Blue Effect VR Shines Bright

I first heard about Blue Effect, developed by DIVR Labs, only a week or two ago and was immediately interested due to its high quality graphics along with a uniquely stunning visual style. When I came across the title available for purchase on Steam last night, I had to buy and give it a try. Even though Blue Effect would qualify as a “Wave Shooter,” I would say it’s an extremely high quality wave shooter with a truly unique twist. Don’t get me wrong, the actual gameplay is simple, point and shoot, bang bang, punch punch. But it’s so visually striking that it adds that extra bit of needed immersion. Lighting is also beautifully executed. There’s a setting for “Volumetric Fog” ¬†included in the options menu, which really adds a sense of realism that is sorely lacking in other current VR titles.

The menu system is fantastic. It could use a label or two, but wow it’s an awesome honeycomb transparent screen that curves around you, feeling like something out of a Science Fiction movie. Once you stop gawking at the menus and actually start the game, it gets dark. Very dark. But that’s the point. You are equipped with beautifully textured weapons: “Little Buddy,” a laser pistol, and “Enlightenment,” described as “State of the art illumination orb technology powered by Blue Effect energy helps you to ‘enlight’ the darkest places and spot every enemy”. “Little Buddy” has a slightly dim flashlight mounted on it, can be used as a melee weapon as well and includes a readout on the back that displays your current wave and score. “Enlightenment” is where things get interesting. When you hold the trigger on”Enlightenment” a blue light orb starts to form as a sphere on the top of the device. You then can throw and release the trigger to toss the blue spheres in different areas of the map. They basically act as night lights and you’ll be needing them.

It is night-time on Planet Exo-277. You are a mercenary standing alone in a broken down warehouse that is dark as the night and plagued with drones and robotic spider-like monsters. You see nothing yet but can hear the unmistakeable click-clack of robotic spider legs somewhere in the dark. You generate a blue orb and throw it to light up the area you hear the monster coming from, only to see its shadow pass by in a flash. Thankfully most monsters have red eyes that allow you to discern them from the rubble in the warehouse, so look for the eyes and start shooting!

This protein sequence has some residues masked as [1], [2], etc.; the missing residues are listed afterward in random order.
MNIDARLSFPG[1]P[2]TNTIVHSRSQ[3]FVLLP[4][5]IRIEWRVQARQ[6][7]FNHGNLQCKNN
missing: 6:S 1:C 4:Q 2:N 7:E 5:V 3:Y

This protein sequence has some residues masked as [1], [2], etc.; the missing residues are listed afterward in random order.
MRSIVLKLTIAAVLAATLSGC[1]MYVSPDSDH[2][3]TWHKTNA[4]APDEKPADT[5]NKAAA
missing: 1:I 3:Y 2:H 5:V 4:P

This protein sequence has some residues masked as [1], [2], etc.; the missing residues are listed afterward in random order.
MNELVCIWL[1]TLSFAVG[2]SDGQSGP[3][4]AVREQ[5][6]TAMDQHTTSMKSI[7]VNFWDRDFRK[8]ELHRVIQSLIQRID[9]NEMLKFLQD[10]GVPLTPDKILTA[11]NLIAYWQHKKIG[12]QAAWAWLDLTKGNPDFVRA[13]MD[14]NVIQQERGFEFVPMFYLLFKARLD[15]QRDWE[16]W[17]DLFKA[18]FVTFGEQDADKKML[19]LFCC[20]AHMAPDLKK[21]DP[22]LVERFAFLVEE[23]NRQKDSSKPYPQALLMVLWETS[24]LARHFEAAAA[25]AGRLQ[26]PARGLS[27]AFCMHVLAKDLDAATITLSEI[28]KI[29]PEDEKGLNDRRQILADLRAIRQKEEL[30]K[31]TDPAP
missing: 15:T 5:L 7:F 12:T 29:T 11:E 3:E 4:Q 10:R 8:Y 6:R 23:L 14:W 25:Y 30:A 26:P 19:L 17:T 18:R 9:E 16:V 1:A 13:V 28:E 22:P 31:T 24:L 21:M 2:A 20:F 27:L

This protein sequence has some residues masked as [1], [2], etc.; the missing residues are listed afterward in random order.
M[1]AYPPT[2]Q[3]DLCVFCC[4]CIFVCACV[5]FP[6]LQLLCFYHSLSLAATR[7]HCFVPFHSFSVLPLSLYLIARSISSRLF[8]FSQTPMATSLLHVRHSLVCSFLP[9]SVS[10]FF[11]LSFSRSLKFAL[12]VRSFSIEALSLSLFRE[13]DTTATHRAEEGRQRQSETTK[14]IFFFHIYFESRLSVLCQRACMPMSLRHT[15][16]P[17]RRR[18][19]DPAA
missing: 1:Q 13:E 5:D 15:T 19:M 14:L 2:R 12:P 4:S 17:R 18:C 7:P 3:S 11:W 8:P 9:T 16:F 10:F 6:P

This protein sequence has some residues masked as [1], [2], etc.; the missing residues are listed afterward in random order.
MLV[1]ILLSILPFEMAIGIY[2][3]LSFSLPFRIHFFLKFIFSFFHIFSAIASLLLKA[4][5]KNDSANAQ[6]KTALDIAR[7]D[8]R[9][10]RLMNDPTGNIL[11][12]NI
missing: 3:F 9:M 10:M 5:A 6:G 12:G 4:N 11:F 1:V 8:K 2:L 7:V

Blue Effect provides you with a big, secret weapon: “Blue Effect” which is described as “a rare energy source developed by Lumos Corporation that powers your equipment and is the catalyst for your mission, the people that hired, and the events that will unfold”. Along with your Enlightenment device and Little Buddy laser pistol, you have 4 vials of “Blue Effect” stored in a box on the left of the player. To use Blue Effect you merely press the trigger when your hand is close to it and smash it into the ground. Once the vial is broken, everything turns blue. Everything, except for your enemies which are now a very bright yellow/orange color, similar to FLIR night-vision but much more blue. The Blue Effect lasts for a couple minutes or so and makes every enemy easy to see so you can quickly take out any current enemies that you are facing.

Audio is especially important in this game as it is your prime indicator of the monsters’ location. I must say that Blue Effects audio quality is top notch with 3D binaural 5.1 surround sound, which is another factor that helps this game stick out from the crowd of wave shooters. Thus I was not surprised when I learned that the atmospheric sounds in Blue Effect were composed by Star Wars and Warcraft composer Jaroslav Beck.

Blue Effect also offers a few other interesting selling points:

– “Advanced Orb Physics for precise control”

– “Procedurally generated waves of enemies for better replayability”

– “Experimental progressive AI”

The Orb physics really were the first thing that jumped out at me when I first launched the game, I was having fun just tossing them around in the tutorial as they have an exquisite bounce to them that feels great. Experimental progressive AI sounds interesting, but I would like to have more details to fully understand what that truly entails.

Blue Effect manages to stand out and launches with a splash, making waves in the wave shooter genre. DIVR Labs, the developer, labels the game as Horror-Survival FPS but it’s not a gory or haunting type of horror. It just contains a few jump scares. For instance, if a predator like robot manages to sneak up on the side you’re not looking at, then lurches at you quickly with a shrill shrieking sound, it’ll surely make you wail. It definitely gave me a jump or two, but they felt more fun and invigorating than scary.

I know it’s hard to be excited for “another wave shooter,” but for me the high production value of the game along with its unique style, makes it worth a look. Especially as its currently on sale for 20% off the $19.99 price tag, available for $15.99 until October 6th, 2016.

Check it out on Steam: Blue Effect $19.99 ($15.99 until Oct. 6 2016).


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